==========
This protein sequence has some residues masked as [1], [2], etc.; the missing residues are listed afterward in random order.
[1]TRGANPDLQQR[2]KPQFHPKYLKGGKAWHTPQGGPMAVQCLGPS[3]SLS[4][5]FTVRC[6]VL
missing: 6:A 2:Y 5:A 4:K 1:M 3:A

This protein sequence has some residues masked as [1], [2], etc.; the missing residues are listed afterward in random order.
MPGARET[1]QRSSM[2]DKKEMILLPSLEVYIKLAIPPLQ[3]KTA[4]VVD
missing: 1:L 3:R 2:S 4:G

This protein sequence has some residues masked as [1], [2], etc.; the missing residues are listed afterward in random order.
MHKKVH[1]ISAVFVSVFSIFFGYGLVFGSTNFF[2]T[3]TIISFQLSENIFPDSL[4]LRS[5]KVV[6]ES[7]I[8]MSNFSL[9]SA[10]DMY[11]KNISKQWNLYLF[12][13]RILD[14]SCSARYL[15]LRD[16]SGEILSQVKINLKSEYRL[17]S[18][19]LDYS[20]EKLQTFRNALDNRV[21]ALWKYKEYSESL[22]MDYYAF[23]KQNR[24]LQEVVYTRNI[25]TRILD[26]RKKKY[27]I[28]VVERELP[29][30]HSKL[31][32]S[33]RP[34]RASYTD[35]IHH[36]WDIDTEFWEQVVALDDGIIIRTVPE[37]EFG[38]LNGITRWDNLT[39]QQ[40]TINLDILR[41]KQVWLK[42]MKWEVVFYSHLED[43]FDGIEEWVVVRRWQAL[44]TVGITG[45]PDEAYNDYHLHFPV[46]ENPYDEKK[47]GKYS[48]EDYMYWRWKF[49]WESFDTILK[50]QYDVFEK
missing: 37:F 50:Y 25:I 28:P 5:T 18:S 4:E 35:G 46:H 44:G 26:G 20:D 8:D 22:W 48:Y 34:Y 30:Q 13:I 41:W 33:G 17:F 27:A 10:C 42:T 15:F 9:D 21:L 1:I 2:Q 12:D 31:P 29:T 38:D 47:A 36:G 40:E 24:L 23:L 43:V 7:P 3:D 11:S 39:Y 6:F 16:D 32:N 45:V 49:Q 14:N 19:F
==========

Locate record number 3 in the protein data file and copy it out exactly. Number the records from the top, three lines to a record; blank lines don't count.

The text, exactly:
This protein sequence has some residues masked as [1], [2], etc.; the missing residues are listed afterward in random order.
MHKKVH[1]ISAVFVSVFSIFFGYGLVFGSTNFF[2]T[3]TIISFQLSENIFPDSL[4]LRS[5]KVV[6]ES[7]I[8]MSNFSL[9]SA[10]DMY[11]KNISKQWNLYLF[12][13]RILD[14]SCSARYL[15]LRD[16]SGEILSQVKINLKSEYRL[17]S[18][19]LDYS[20]EKLQTFRNALDNRV[21]ALWKYKEYSESL[22]MDYYAF[23]KQNR[24]LQEVVYTRNI[25]TRILD[26]RKKKY[27]I[28]VVERELP[29][30]HSKL[31][32]S[33]RP[34]RASYTD[35]IHH[36]WDIDTEFWEQVVALDDGIIIRTVPE[37]EFG[38]LNGITRWDNLT[39]QQ[40]TINLDILR[41]KQVWLK[42]MKWEVVFYSHLED[43]FDGIEEWVVVRRWQAL[44]TVGITG[45]PDEAYNDYHLHFPV[46]ENPYDEKK[47]GKYS[48]EDYMYWRWKF[49]WESFDTILK[50]QYDVFEK
missing: 37:F 50:Y 25:I 28:P 5:T 18:S 4:E 35:G 46:H 44:G 26:G 20:D 8:D 22:W 48:Y 34:Y 30:Q 13:I 41:W 33:G 17:F 27:A 10:C 42:T 15:F 9:D 21:L 1:I 2:Q 12:D 31:P 29:T 38:D 47:A 36:G 40:E 24:L 23:L 43:V 7:P 3:D 11:S 39:Y 6:F 16:D 32:N 45:V 49:Q 14:N 19:F